Teaching Examples

Doom and gloom for photojournalism?
December 8, 2006, 1:35 pm
Filed under: Uncategorized

A slideshow from Yahoo! News — In the Wake of the Coup — is wholly composed of photos from Flickr. It is designed and produced by Chris Strimbu (Yahoo! News multimedia producer) using an audio report from Dan Caspersz, who is described as a Briton living in Bangkok. The Flickr photographers are credited in small type at the upper left corner of their pictures.

If you use Flickr’s Advanced Search page, you can opt to search only for photos for which the Flickr user has granted permission. You can “find content to use commercially” or “find content to modify, adapt, or build upon.” I teach students to use these options when they want to illustrate their blog posts — it’s a fair and legal way to get free photos.

But is it reliable journalism?

Dan Gillmor wrote a thoughtful and valuable post claiming that “the ability to make a living at” professional photojournalism “will crumble soon.” He makes the point that:

… there was once a fairly healthy community of portrait painters. When photography came along, a lot of them had to find other work; or at least their ranks were not refilled when they retired. Professional portrait photographers, similarly, are less in demand today than a generation ago. But portraits have survived — and thrived.

As a longtime student of new media, I have read a lot about “the death of painting” (a la Rodchenko) which was supposedly brought on by the invention and spread of photography. Yes, once upon a time, photography was the new medium!

Reports of the death of painting, however, were an exaggeration. Painting did not die, but it was certainly transformed. You might think of the work of Jackson Pollack and react with distaste and displeasure (if abstraction offends you, that is); you might also think of Picasso, De Chirico, Magritte, or Cézanne. I’m not attempting an art lesson but rather advancing the idea that change is not bad, and what might seem to be a death in one person’s view might be a rebirth in someone else’s eyes.

I’m not ready to acknowledge the death of photojournalism — but I am scanning the horizon for signs of its new forms.

Update: Don’t you hate it when people rip off your post?

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4 Comments so far
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That’s a pretty cool slideshow! The photos were good…I wouldn’t have guessed they were from amateurs if it didn’t tell me.

Comment by Angela Grant

Great article, although I’ve always thought that when it comes to blogs, if the photos link to another location then it becomes clear that you’re not trying to use them as your own. Great advice though. At the end of the day if someone has something to say and it’s interesting enough and they’ve chosen the right medium for their audience, people will listen, no matter if they’re considered an amateur or pro.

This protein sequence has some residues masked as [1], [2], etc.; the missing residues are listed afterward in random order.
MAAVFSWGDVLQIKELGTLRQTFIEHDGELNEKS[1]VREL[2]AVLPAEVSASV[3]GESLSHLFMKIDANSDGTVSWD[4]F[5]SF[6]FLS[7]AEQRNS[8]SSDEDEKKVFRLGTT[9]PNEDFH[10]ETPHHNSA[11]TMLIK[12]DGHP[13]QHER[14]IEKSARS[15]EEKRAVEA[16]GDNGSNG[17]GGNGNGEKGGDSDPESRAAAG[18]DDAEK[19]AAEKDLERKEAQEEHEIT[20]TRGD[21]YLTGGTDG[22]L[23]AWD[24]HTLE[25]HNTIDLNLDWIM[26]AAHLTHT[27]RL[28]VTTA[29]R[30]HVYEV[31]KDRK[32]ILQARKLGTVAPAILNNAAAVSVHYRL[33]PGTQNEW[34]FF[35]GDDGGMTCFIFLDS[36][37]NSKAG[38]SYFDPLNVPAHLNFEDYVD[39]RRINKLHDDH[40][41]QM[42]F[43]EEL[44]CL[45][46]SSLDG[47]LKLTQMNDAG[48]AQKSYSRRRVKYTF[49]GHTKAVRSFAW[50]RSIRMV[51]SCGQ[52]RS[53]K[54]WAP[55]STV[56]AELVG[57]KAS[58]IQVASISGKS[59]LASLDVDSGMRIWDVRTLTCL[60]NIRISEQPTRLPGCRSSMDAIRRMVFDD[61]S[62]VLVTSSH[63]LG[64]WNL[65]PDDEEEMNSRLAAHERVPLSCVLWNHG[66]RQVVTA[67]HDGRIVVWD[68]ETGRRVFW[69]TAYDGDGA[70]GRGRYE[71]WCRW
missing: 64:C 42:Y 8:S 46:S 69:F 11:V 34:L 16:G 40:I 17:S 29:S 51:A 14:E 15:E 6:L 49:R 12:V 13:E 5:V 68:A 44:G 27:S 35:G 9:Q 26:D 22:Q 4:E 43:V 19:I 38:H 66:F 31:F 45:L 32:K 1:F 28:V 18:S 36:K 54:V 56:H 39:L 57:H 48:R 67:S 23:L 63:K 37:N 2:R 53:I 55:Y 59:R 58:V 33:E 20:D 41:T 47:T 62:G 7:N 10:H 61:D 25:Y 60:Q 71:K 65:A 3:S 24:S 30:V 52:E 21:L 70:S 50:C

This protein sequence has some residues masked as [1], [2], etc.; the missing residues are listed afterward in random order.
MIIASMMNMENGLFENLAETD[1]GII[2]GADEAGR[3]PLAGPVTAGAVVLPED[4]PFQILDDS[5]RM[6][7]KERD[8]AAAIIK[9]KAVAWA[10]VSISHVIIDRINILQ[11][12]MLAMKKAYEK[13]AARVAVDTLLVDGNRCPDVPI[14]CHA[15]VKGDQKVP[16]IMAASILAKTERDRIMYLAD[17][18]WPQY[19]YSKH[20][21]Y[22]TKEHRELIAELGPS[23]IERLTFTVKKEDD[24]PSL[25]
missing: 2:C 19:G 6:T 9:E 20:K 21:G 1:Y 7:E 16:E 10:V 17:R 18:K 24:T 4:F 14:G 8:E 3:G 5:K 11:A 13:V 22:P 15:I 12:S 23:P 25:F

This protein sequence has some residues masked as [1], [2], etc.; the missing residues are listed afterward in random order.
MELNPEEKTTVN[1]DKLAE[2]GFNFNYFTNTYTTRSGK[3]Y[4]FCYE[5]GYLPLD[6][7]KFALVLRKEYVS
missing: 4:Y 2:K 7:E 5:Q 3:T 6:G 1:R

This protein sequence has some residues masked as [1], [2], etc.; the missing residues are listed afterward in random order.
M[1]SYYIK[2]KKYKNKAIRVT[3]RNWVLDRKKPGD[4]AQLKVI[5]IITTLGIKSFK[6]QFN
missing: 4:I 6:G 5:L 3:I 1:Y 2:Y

Comment by Anonymous

Regarding people jackin’ your posts, it’s a major bummer. I’m sure you spend a lot of time researching and working on this blog. … I guess the bright side is at least they gave you a link back.

I’ve run into the same problem on Journerdism and for the time being, I’m running most of my delicious links as private because I’ve noticed a trend of folks who I thought were my homies, seeing me post something in delicious with comments, then taking that and posting it in their blog without any credit.

It’s very interesting to watch the people who are watching your blog and seeing how the domino effect of spreading news works.

Comment by Will Sullivan

I think a lot of people don’t give it any thought. I would bet that I have posted stuff without a credit to where I found it, but then, there are plenty of times when I post and then I see someone else’s post, with the same link, later. No theft, just coincidence.

What really miffed me about this case is that the other post had the same two (very different) links as my post, and was posted the same day, three hours after my post. And no one else was talking about that Bangkok coup slideshow. I searched it up and down to make sure.

Yeah, the link back is good; the poster is trying to do the right thing. But when you basically are copying the same post, I think what you’ve got to do instead is be brief, just point and link.

I think another ethics issue is over-quoting. I have seen some bloggers quote pretty much an entire post of mine. What good is the link back if they are totally taking your whole post and sticking it in their blog?

Well, I don’t mean to sound petty about this. I don’t lose sleep over these things. But in this case, with the other blog being more high traffic than mine, I wanted to make a point. Because I’m sure there were people who clicked over here and felt let down because it was basically the same post. And it’s not the first time the same person (whom I like, personally) has done it at that other blog.

Comment by Mindy McAdams

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